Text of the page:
Monday, August 27, 2012, Delhi, Page No.16(MARKETS & FINANCE-mint money)
P&G improves sales growth andprofitability in India
India saw the highest growth among the BRICcountries for Procter and Gamble
Mark to Market | Ravi Ananthanarayanan
Procter and Gamble Co.’s
(P&G) listed subsidiaries in India have done well in the June quarter to support the
company’s 21% organic sales growth. Organic growth for P&
G strips out the effect of foreign exchange andacquisitions on growth. India saw the highest growth among the BRIC (Brazil, Russia, India and China) countriesfor P&G, and much better than the 10% growth in its developing markets. It has two listed subsidiaries in India.
Procter and Gamble Hygiene and Health Care
sells Vicks and Whisper products in India, and its sales rose by 27.8% to Rs. 313 crore. Its materialconsumption cost rose by a lower figureof 15%, and advertising and promotioncosts rose by only 2.5%, but royalty andother expenses rose substantially. Royalty as a percentage of sales rose by 19 basispoints sequentially, while other expensesrose by 57% year-on-year (y-o-y). Onebasis point is one-hundredth of apercentage point.Still, lower material cost growth enabledP&G to easily cover the increase inexpenses, and operating profit grew by 75.8% y-o-y to Rs. 44 crore. Net profitdeclined chiefly because of higherdepreciation, lower other income and a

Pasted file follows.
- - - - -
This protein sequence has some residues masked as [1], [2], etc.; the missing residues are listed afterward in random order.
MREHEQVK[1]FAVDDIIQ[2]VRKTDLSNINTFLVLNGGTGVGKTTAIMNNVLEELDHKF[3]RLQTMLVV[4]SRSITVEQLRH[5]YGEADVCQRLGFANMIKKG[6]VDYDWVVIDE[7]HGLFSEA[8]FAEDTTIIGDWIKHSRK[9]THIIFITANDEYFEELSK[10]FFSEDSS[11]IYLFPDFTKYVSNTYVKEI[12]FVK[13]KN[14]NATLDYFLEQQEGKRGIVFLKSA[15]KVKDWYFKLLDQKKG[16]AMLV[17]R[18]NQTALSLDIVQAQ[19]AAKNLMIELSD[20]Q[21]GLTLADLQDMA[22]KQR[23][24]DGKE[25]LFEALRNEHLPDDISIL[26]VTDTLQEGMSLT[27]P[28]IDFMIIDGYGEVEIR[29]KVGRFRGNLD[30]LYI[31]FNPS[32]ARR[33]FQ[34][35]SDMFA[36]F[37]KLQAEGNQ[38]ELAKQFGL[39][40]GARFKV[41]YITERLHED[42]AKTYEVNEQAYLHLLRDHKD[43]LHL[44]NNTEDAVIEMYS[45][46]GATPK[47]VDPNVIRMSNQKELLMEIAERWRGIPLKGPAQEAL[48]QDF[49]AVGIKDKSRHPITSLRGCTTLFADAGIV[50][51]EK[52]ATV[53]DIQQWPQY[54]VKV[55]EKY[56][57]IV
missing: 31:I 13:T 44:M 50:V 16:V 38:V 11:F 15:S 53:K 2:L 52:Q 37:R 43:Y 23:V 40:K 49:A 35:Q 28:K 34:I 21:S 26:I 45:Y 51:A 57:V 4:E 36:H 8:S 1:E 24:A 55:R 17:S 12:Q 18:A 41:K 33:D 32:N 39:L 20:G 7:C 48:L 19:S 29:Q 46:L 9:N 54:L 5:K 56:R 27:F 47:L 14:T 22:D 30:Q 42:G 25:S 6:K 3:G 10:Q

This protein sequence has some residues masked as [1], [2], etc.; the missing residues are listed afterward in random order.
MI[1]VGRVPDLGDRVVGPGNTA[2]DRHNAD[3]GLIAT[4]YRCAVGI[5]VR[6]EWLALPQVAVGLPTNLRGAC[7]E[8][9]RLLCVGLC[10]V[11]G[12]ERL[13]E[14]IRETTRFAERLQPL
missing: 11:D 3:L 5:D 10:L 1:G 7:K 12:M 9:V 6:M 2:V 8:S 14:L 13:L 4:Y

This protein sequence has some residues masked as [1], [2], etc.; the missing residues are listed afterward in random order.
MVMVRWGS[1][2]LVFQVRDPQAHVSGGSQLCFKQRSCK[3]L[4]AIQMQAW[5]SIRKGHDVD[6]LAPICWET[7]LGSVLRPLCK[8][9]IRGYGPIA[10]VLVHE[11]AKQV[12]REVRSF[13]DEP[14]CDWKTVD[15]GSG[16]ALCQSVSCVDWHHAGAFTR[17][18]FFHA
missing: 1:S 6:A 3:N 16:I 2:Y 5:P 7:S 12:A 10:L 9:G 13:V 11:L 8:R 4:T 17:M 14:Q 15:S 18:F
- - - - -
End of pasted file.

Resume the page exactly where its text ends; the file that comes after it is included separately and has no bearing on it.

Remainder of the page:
Naveen Kumar Saini/Mint
Tax write-back in the year-ago quarter. The company has not given a category-wise growth number in itsstatement, making it difficult to evaluate how these businesses have done. But the reported sales growth, and the3.8 percentage point growth in operating profit margins, indicates it appears to be doing quite well.
Gillette India Ltd’s
performance was not as good, however, chiefly due to losses incurred in its oral care and
battery business. The company’s overall sales rose by 15%, driven by a healthy 20.4%
growth in its shavingproducts business, but pulled down by single-digit growth in batteries and oral care. Its grooming business
performance is encouraging, as segment profit has increased by 55%, a sign that the company’s efforts to grow
usage of twin-edge products and also upgrade users to higher-end products, are working.The batteries and oral care business have seen the company carry out aggressive marketing and pricing plans,which may have affected reported sales growth and margins. Reported profits have risen by 5.5 times, primarily due to sales growing ahead of material costs, and higher advertising costs in the year-ago quarter. Shareholders of both companies should be happy to see the healthy levels of sales growth that these companies are achieving.
Profitability in both companies has improved, chiefly due to some relief on the material inflation front. P&G’s
focus on developing markets, especially countries such as India, continues to be strong, and its poorerperformance in developed markets will mean the emphasis on growth in developing markets will continue.Its Indian listed subsidiaries should do well in 2012-13 (year ended June), too, barring adverse trends in materialcosts or aggressive marketing plans that may affect margins.